Adults at risk: Physical, Sexual and Psychological Abuse

Adults at risk: Physical, Sexual and Psychological Abuse

Posted on Aug 13, 2016
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Adults at risk: Physical, Sexual and Psychological Abuse

 

 

In a previous blog, we discussed the definition of an adult at risk, and who is most likely to be abused. If you missed it, you can read it here.

This blog is going to cover some of the forms of adult abuse and help give an understanding of indicators abuse is taking place.

 

Physical abuse – what is it, what are the signs and how common is it?

Physical abuse is described as the deliberate use of violence or force that causes pain, injury or other bodily harm. Examples of physical abuse include slapping, kicking, pushing, scalding, forcible feeding, inappropriate restraint and misuse of medication.

Signs that someone is being physically abused can include the following:

  • Burns or other marks on the body such as slap or finger marks
  • Clusters of injuries or multiple bruises, possibly at different stages of healing
  • Subdued behaviour
  • Injuries with no or inconsistent explanations
  • Malnutrition, especially if the person does not live alone
  • Wet clothing or bedding Physical abuse is the second most common form of adult abuse.

It is reported in 27% of all adult safeguarding referrals in England.

 

Sexual abuse – what is it, what are the signs and how common is it?

Sexual abuse is the direct, or indirect, involvement of an adult at risk in sexual activity without consent. It includes unwanted physical and sexual contact, penetration, sexual assault, rape, masturbation, voyeurism, indecent exposure and involvement in pornography.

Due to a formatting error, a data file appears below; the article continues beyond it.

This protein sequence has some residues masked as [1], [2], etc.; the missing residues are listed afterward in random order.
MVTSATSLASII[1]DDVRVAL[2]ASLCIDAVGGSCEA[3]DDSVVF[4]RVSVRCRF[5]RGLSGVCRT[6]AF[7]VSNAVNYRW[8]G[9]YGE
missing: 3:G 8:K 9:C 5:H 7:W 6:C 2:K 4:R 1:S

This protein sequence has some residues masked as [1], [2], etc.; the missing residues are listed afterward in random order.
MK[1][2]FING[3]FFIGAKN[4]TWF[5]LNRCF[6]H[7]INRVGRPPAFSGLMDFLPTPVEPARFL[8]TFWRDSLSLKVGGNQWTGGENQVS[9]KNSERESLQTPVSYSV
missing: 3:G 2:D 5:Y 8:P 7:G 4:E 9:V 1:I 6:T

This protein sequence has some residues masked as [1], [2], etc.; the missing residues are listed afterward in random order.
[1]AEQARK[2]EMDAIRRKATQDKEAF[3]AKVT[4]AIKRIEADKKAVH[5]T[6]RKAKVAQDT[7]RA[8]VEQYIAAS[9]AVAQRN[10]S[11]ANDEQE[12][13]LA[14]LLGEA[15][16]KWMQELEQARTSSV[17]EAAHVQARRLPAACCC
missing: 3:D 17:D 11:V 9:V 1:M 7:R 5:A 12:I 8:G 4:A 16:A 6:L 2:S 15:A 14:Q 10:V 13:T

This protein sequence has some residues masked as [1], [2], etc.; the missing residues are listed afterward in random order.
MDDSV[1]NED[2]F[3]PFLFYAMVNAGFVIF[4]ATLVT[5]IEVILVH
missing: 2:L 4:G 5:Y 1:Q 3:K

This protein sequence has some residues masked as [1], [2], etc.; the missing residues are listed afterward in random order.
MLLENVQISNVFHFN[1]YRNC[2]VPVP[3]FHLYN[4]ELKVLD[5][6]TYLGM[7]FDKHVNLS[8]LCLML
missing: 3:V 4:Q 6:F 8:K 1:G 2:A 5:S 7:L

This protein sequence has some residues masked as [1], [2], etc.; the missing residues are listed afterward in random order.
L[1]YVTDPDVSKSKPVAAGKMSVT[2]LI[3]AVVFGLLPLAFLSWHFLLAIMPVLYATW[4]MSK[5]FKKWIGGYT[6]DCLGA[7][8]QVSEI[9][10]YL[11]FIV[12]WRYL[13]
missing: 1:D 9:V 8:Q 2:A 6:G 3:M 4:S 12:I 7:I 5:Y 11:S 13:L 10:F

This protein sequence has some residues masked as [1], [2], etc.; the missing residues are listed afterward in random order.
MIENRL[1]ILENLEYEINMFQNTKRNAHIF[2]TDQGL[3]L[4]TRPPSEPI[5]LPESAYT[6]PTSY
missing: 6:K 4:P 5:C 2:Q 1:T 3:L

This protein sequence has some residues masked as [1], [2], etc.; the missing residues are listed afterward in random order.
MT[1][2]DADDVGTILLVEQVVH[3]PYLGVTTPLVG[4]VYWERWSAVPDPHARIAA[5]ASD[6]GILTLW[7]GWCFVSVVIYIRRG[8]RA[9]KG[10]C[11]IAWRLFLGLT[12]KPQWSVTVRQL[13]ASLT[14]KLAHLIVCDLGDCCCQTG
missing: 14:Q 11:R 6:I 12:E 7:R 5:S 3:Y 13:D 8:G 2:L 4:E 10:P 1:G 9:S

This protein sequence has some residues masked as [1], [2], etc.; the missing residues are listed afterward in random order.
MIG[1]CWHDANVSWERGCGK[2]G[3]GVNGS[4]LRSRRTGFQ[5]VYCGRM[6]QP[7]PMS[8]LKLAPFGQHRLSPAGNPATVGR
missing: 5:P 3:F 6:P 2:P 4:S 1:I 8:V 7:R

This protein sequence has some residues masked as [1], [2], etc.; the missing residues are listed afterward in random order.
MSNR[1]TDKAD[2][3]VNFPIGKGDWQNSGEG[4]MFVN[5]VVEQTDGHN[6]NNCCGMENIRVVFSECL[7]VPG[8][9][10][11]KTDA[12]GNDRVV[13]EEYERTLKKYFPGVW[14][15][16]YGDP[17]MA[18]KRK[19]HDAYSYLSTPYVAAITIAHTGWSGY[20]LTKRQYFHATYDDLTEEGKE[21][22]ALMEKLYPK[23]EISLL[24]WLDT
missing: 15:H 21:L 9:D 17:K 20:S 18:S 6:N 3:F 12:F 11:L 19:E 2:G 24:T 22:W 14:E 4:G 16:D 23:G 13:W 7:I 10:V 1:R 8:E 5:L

Signs that a vulnerable adult is being sexually abused can include:

  • Damage, pain or itching in the genital area or difficulty walking or sitting.
  • Torn, stained or bloody underwear
  • Pregnancy in someone unable to consent to sexual contact
  • Infections or sexually transmitted diseases
  • Fear and withdrawal from relationships.

Victims of adult sexual abuse tend to be the most vulnerable in our society, for example the elderly and frail and/or those with a disability. In fact, women with either of those descriptions are 4 times more likely to be assaulted or raped compared to their non-disabled peers due to their immobility, trouble communicating or lack of sexual knowledge and assertiveness.

 

Psychological Abuse – what is it, what are the signs and how common is it?

Psychological or emotional abuse is the action or behaviour that harms a person’s dignity, feelings, self-esteem or identity. This type of abuse often happens alongside other forms of abuse, and it includes taunting, humiliating and blaming, intimidation, threats, belittlement, verbal assault, swearing or shouting as well as a general lack of consideration for the individual’s views and opinions.

The possible signs of psychological or emotional abuse include:

  • Changes in appetite
  • Low self-esteem and tearfulness
  • Unexplained paranoia or fear
  • Uncharacteristically uncooperative, manipulative or aggressive behaviour
  • Becoming withdrawn or unusually quiet around certain carers or relatives.

Emotional abuse is often difficult to recognise. It can be very subtle, often being overlooked by a person’s friends and family. The person affected may not even think or feel that abuse is taking place.

 

Raising awareness and staff training with flick

As with child abuse, there are many forms of adult abuse. Any good adult safeguarding training will explain what each type of abuse is.  It should also outline the signs, symptoms and indicators of abuse, as well as summarising key legislation and guidance.

flick's adult safeguarding course is included within our subscription and covers all the below key areas:

  • The definition of an adult at risk
  • Physical abuse
  • Sexual abuse
  • Psychological or emotional abuse
  • Financial abuse
  • Neglect
  • Self-Neglect
  • Institutional abuse
  • Responding to disclosures
  • The Care Act 2014

 

Adults at risk

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